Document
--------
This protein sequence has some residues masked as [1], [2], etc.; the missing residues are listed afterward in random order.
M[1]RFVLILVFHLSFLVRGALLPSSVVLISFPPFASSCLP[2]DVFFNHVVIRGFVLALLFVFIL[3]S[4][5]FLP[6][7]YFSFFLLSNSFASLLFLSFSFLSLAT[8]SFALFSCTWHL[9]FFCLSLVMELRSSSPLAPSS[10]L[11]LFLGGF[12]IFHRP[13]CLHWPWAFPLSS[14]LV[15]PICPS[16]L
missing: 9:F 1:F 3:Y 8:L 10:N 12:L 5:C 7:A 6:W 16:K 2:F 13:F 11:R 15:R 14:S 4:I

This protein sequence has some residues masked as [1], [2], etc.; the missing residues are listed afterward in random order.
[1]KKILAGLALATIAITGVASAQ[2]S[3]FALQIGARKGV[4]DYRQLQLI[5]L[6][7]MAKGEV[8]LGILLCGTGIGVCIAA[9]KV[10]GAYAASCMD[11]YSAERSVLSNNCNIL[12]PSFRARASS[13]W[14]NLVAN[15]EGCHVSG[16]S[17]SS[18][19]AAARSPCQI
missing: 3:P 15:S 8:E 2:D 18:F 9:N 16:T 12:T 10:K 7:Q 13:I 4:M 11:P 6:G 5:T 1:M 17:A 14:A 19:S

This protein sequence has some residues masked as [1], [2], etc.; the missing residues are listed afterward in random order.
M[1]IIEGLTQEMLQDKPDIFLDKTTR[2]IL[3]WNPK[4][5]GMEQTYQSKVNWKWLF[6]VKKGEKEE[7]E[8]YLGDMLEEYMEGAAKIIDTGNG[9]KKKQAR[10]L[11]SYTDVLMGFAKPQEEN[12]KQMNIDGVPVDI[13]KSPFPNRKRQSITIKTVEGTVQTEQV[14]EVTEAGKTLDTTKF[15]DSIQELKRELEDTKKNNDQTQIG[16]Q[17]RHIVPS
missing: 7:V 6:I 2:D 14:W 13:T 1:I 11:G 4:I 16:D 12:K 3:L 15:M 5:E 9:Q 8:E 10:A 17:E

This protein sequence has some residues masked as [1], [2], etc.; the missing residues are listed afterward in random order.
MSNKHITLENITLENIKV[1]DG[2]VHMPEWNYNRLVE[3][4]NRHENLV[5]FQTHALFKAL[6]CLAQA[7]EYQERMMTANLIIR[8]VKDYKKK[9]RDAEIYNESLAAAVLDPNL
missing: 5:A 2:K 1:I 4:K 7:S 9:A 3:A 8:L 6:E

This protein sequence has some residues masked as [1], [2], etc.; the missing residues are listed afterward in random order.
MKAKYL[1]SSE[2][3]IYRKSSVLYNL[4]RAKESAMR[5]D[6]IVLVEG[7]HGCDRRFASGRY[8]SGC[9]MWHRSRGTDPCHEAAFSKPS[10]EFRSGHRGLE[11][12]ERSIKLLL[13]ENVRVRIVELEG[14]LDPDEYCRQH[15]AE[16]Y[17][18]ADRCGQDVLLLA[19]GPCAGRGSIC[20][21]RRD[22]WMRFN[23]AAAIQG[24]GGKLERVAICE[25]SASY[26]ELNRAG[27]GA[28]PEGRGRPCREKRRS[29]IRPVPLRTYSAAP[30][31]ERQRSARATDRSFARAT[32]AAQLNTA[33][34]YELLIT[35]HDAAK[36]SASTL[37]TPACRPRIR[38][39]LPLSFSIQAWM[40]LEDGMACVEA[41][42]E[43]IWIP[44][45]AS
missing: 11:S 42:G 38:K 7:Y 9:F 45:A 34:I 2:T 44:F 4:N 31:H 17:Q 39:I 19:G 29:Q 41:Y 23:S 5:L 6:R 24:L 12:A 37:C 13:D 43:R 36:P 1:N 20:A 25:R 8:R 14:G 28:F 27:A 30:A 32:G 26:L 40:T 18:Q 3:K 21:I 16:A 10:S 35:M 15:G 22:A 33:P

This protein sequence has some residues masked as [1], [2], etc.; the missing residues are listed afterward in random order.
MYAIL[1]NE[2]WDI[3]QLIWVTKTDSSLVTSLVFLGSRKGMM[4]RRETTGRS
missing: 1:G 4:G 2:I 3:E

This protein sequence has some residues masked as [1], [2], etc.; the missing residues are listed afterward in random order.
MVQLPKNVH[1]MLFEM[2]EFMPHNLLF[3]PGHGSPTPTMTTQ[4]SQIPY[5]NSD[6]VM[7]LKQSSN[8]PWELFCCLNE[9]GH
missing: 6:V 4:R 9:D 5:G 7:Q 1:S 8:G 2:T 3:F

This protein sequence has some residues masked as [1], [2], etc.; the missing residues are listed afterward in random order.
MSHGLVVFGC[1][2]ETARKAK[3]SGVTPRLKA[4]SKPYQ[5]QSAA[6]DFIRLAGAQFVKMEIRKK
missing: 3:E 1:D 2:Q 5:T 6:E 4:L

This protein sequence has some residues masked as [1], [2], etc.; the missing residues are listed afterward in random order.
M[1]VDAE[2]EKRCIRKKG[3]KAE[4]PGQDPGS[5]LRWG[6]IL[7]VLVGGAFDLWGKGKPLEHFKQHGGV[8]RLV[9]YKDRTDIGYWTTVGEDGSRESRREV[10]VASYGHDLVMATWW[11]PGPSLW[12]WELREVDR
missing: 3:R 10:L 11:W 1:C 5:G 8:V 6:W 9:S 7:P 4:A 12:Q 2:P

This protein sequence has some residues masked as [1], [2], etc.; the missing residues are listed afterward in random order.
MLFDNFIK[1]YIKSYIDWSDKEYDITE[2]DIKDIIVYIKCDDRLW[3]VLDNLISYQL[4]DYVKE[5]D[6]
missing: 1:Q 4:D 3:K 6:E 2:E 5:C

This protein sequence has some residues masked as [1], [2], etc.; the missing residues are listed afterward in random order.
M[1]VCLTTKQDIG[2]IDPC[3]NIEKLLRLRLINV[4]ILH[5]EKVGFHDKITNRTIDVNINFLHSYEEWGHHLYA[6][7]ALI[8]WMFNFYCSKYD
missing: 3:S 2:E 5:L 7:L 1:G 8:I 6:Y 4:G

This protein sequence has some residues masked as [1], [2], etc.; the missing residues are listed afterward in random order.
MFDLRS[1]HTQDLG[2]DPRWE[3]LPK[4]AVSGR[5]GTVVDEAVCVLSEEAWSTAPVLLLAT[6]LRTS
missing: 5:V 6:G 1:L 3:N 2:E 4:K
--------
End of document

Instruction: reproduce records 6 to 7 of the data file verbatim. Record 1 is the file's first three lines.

This protein sequence has some residues masked as [1], [2], etc.; the missing residues are listed afterward in random order.
MYAIL[1]NE[2]WDI[3]QLIWVTKTDSSLVTSLVFLGSRKGMM[4]RRETTGRS
missing: 1:G 4:G 2:I 3:E

This protein sequence has some residues masked as [1], [2], etc.; the missing residues are listed afterward in random order.
MVQLPKNVH[1]MLFEM[2]EFMPHNLLF[3]PGHGSPTPTMTTQ[4]SQIPY[5]NSD[6]VM[7]LKQSSN[8]PWELFCCLNE[9]GH
missing: 6:V 4:R 9:D 5:G 7:Q 1:S 8:G 2:T 3:F